Rural transport problem
||The examples and perspective in this article may not represent a worldwide view of the subject. (September 2011)|
The rural transport problem refers to difficulties experienced in providing transport links to rural communities. Low rural population density makes viable public transport difficult, though people in rural areas usually have a greater need for transport than urban dwellers. High levels of car ownership can diminish the problem, but certain rural groups (the young, old or poor) always require public transport. Increasing car ownership may put pressure on existing rural public transport, prompting a diminished service, which in turn encourages even higher car ownership, creating a vicious circle of public transport decline.
Transport plays a key role in responding to the problem of rural social exclusion. The often large distances between services and population centres in rural areas mean it is difficult for people without access to private transport. In particular, in rural areas around the world, an increasing number ageing car drivers are having to make the transition to non-driver. Alternative transport will play a key role in keeping these people engaged in mainstream society.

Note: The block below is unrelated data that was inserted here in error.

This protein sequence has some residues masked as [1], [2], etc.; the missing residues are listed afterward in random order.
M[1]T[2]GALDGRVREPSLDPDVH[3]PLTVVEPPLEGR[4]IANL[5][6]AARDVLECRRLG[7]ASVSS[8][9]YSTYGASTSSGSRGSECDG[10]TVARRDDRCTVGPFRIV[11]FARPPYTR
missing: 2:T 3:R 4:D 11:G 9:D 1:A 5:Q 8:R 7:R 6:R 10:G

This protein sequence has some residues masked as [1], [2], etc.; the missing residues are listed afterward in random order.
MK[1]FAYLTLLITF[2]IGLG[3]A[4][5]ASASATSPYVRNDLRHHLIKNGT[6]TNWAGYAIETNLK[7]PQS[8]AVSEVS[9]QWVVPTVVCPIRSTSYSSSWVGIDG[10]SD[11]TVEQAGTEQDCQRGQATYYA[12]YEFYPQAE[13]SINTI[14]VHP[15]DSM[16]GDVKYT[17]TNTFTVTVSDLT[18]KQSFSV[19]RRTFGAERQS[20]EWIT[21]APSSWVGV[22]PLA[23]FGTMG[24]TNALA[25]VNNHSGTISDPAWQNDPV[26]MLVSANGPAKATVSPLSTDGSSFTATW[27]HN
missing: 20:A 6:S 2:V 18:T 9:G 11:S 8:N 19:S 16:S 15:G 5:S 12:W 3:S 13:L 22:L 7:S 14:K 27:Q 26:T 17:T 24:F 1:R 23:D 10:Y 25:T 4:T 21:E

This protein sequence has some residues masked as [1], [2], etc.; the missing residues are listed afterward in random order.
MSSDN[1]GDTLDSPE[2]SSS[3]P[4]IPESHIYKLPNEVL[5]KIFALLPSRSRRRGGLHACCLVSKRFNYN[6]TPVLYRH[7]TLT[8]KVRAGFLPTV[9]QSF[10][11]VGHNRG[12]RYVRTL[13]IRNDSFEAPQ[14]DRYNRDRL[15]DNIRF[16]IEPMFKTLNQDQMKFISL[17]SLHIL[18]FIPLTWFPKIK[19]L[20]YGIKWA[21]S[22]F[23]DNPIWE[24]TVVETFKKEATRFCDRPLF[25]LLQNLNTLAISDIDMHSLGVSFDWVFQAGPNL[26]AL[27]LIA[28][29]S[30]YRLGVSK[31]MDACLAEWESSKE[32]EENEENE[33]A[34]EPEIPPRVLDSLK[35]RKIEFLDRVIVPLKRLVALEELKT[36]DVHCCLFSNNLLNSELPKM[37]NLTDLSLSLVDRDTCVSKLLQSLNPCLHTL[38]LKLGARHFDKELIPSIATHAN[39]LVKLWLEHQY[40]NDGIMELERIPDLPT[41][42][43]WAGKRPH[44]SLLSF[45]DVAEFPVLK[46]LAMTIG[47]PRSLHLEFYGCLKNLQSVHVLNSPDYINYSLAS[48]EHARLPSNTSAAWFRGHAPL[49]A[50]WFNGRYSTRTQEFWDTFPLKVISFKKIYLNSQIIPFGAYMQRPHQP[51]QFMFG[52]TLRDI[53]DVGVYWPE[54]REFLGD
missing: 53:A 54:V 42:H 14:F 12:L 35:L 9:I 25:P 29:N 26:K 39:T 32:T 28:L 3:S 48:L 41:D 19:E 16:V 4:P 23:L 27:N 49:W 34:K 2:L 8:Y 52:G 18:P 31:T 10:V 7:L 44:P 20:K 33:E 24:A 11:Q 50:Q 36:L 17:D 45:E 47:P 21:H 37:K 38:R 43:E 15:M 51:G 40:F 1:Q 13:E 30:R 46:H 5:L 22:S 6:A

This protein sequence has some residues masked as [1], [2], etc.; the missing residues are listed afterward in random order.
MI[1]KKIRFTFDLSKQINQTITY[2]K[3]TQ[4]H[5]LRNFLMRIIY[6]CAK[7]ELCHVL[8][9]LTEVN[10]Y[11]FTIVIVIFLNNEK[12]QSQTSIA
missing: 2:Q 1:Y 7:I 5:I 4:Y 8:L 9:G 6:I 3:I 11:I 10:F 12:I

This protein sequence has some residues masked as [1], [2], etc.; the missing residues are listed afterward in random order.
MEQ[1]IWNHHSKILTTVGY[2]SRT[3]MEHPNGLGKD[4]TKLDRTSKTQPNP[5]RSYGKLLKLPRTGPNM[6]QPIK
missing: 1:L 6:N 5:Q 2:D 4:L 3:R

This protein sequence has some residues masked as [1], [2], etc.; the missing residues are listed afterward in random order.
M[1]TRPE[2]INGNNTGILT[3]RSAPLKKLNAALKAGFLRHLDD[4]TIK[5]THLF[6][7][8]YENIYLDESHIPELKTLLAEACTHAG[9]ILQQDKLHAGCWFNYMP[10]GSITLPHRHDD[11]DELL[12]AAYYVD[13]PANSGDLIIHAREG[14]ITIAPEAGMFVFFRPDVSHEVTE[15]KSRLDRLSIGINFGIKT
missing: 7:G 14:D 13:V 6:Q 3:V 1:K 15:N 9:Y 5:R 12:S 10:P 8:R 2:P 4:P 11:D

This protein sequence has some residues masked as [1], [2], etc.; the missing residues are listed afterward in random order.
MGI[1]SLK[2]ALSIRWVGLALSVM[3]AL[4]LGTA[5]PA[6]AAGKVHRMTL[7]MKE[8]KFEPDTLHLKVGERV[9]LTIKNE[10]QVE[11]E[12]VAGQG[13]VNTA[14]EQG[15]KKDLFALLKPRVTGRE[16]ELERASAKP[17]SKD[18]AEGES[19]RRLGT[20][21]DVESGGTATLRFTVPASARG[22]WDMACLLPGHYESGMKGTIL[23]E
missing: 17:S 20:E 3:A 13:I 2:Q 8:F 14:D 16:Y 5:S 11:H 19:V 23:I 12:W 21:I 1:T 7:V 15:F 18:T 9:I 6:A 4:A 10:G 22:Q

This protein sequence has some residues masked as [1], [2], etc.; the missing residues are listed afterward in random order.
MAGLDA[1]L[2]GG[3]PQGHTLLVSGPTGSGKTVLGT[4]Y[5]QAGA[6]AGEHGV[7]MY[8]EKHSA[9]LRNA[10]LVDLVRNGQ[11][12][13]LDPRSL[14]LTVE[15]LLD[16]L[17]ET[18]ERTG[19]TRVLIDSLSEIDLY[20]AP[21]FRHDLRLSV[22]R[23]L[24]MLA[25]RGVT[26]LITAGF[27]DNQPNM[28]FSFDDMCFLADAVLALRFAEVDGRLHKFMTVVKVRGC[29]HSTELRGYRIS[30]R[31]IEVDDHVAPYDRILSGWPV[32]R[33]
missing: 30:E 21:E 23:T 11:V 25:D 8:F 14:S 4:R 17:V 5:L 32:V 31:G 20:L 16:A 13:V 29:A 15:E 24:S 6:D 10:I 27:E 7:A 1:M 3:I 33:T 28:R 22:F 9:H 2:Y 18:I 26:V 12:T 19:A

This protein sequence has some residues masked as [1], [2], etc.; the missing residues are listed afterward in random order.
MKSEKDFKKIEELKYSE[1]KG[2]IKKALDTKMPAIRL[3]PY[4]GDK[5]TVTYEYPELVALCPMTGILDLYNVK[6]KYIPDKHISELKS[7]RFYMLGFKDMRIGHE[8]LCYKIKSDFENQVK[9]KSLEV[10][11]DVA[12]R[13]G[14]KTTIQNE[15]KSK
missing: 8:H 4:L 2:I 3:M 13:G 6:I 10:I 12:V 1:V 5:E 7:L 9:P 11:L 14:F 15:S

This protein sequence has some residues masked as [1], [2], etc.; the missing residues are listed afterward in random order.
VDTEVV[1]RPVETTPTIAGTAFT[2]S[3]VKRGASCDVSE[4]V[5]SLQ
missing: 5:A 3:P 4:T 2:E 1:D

Transport also underpins the economic and employment development strategies of many local communities. Transport enables tourists to visit rural communities or workers to access employment. Importantly, it allows locals to remain living in town whilst accessing services or employment elsewhere.
Use of partnerships
Around the world, collaborative structures such as partnerships are often used to govern rural transport and accessibility issues. Partnerships in transport are useful because:
- Local transport and accessibility issues are complex, intersecting with many sectors, levels of government and policy areas;
- Low population densities and resource constraints in rural areas make innovation and flexibility in local transport a necessity;
- All rural areas are different, and strategies need to take into account local problems and opportunities;
- Effective delivery of projects often depends on the expertise or capacity of multiple actors, from multiple sectors; and
- Due to their local legitimacy, they are well-placed to influence policy.
- Brian Hoyle and Richard Knowles, Modern Transport Geography, John Wiley and Sons, 2001
- Wear, Andrew. "Improving Local Transport and Accessibility in Rural Areas through Partnerships". OECD LEED Forum on Partnerships and Local Governance. Retrieved 9 December 2014.
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